Older Scots with autism are ‘invisible generation’

David Silvester - "I'd known from an early age that I was 'different'". Picture: Contributed
David Silvester - "I'd known from an early age that I was 'different'". Picture: Contributed
Share this article
1
Have your say

THOUSANDS of older people with autism in Scotland have been labelled an “invisible generation”, often waiting years to have their condition identified and facing a lack of support when they are diagnosed, campaigners claim.

The National Austistic Society (NAS) Scotland said in many cases these people had their condition misdiagnosed by health workers, leaving them unable to access services to help them.

The charity, backed by people over 50 with autism, has called for the Scottish Government to act on their concerns as it implements its Autism Strategy and hands out £13.4 million to support people with the condition.

Older people with autism will today meet with SNP MSP Mark McDonald at the Scottish Parliament to highlight that, of an estimated 58,000 people with autism in Scotland, more than 11,600 are thought to be over 60.

The campaigners believe that research is urgently required if the long-term health and support needs of elderly people with autism are to be understood and met.

Autism affects how a person communicates with, and relates to, other people, affecting how they make sense of the world around them. While it is often associated with childhood, it is a life-long disability.

NAS Scotland said that autism in older people was underdiagnosed, raising concerns about the measures in place in health boards to diagnose these individuals.

A recent survey of adults with autism by the charity revealed that more than a third have waited three years or more for a diagnosis.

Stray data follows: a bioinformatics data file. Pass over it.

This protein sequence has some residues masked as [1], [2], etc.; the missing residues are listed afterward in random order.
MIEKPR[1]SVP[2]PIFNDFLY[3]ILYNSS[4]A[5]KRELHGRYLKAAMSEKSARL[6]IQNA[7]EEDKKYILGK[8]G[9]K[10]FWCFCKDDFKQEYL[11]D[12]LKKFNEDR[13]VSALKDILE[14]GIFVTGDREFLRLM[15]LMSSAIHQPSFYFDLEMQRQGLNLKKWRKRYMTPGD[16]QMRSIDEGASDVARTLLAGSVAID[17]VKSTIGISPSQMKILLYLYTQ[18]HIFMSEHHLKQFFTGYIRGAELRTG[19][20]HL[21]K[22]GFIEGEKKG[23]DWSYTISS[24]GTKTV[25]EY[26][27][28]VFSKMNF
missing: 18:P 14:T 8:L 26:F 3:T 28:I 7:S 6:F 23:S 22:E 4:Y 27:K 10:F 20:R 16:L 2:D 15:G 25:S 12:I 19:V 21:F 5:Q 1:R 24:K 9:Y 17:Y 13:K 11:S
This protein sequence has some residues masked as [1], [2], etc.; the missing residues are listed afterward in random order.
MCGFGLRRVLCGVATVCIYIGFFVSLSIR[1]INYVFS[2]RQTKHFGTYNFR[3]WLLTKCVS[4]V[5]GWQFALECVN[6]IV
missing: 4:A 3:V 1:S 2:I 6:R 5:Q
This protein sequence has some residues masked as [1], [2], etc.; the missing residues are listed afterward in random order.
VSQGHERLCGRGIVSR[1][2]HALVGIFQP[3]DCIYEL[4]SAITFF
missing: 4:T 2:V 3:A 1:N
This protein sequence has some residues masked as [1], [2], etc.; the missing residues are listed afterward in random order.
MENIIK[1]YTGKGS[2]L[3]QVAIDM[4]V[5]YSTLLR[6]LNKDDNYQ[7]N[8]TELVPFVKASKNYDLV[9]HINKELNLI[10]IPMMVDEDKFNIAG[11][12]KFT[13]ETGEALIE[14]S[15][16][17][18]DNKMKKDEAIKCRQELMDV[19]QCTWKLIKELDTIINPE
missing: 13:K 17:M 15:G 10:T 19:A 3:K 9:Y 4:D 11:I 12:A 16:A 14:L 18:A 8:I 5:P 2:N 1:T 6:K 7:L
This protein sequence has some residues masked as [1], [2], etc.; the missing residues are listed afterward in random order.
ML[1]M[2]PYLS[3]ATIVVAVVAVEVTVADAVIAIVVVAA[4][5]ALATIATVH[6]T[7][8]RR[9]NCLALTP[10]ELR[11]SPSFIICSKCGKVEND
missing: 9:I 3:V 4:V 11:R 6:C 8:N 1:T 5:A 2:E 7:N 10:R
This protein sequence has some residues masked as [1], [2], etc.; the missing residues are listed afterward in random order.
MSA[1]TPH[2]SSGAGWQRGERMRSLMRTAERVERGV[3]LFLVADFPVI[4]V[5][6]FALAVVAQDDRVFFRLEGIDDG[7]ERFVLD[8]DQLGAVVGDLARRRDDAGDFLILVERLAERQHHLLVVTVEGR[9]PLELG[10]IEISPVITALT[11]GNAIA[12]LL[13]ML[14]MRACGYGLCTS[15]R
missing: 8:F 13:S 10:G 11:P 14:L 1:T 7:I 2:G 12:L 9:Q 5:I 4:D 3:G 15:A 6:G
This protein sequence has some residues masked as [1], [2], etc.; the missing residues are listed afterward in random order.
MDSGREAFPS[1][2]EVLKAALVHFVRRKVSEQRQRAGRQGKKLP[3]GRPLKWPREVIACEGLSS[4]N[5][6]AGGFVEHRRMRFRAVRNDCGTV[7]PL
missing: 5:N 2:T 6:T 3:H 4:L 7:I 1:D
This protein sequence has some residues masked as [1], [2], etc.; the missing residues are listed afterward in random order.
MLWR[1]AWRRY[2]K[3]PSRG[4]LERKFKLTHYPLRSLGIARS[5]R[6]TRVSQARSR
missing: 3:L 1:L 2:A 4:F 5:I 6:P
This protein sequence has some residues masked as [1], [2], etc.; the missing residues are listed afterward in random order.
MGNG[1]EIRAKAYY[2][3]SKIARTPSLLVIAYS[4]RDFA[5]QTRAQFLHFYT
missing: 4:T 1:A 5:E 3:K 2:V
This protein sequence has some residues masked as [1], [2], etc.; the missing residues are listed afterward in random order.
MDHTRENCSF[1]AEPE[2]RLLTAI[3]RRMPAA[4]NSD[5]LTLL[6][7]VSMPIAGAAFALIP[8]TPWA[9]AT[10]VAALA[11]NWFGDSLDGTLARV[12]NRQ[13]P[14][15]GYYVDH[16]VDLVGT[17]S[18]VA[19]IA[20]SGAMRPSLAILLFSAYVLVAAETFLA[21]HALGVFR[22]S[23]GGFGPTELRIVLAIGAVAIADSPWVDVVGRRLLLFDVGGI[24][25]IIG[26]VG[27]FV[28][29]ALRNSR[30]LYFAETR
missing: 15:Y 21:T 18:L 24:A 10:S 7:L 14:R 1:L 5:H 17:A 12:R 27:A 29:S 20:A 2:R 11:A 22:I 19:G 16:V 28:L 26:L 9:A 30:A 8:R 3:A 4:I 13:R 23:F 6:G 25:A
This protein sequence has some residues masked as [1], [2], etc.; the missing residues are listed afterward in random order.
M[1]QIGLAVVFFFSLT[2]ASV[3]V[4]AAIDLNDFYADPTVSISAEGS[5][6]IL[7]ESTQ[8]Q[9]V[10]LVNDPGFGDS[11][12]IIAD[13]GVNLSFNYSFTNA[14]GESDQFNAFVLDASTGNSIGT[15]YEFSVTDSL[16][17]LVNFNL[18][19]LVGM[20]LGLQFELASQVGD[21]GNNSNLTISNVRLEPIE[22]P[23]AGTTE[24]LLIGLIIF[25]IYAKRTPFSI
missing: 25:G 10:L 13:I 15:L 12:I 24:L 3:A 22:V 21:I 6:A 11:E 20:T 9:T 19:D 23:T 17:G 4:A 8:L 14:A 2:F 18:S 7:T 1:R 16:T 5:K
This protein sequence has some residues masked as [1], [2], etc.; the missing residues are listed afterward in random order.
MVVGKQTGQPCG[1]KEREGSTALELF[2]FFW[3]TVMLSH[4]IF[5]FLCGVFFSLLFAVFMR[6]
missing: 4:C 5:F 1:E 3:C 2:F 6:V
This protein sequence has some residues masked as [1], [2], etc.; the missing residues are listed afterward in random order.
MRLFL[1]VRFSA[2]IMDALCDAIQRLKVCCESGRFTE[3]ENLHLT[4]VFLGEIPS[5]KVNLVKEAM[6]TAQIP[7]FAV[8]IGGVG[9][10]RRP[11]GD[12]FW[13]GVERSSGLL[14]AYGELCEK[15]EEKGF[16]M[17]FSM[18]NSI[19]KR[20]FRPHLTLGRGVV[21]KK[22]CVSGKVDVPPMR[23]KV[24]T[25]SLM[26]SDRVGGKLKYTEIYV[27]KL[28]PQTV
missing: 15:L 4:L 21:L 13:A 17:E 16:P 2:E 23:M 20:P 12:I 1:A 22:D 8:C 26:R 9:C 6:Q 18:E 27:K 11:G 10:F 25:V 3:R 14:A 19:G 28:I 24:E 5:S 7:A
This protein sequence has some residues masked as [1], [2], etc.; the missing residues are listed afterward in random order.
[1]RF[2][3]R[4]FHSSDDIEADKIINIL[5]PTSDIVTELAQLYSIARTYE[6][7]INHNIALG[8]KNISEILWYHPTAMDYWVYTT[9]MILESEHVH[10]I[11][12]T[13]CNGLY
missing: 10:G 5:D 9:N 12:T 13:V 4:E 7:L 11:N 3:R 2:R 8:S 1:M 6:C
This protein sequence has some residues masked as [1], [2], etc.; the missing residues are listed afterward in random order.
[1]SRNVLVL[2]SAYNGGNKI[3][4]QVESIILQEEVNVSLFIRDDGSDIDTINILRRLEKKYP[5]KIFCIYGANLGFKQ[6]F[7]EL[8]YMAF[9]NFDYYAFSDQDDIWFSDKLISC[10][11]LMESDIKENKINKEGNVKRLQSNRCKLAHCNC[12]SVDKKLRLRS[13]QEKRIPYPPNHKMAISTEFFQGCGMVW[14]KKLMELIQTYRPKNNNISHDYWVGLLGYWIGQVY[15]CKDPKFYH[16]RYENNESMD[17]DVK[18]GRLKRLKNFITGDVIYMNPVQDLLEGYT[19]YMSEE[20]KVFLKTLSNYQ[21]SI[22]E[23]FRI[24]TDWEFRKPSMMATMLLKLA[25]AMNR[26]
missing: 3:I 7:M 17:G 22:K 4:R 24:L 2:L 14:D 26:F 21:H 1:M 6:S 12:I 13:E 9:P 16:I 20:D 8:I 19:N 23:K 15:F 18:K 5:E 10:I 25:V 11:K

They also raised questions over what support would be effective to support autistic adults in future, as little was known about how the condition changed throughout later life.

NAS Scotland said it had heard anecdotal evidence that clinicians working in age-related specialisms often had a poor understanding of the disability and limited professional knowledge of how health issues such as dementia may affect adults with autism.

Robert MacBean, policy and campaigns officer for NAS Scotland, said: “Huge strides have been taken in changing attitudes towards autism and increasing understanding of the lifelong, disabling condition that touches the lives of over 58,000 people in Scotland.

“But there is still a tendency to think of autism as a condition that just affects children, when there are older people with autism in all our communities who need our support and care.

“Too many older adults with autism are missing out on diagnosis entirely and too many are still waiting for their needs to be assessed. And all too often, it’s unclear what support will be available for them as they get older. This must change.

“The Scottish Government has a chance to finally deliver these adults the support they need by making sure that their views, experience and advice are taken into as it implements its Autism Strategy for Scotland. It’s essential decision-makers at all levels don’t miss this vital opportunity to make a difference to thousands of lives.”

Mr McDonald said his meeting would bring together a those who make decisions about care and those using service to learn about the experiences for older autistic people.

“Too often autism is incorrectly viewed as relating to children and young people only, and this can often lead autistic adults feeling that services are not directed to their needs,” he said.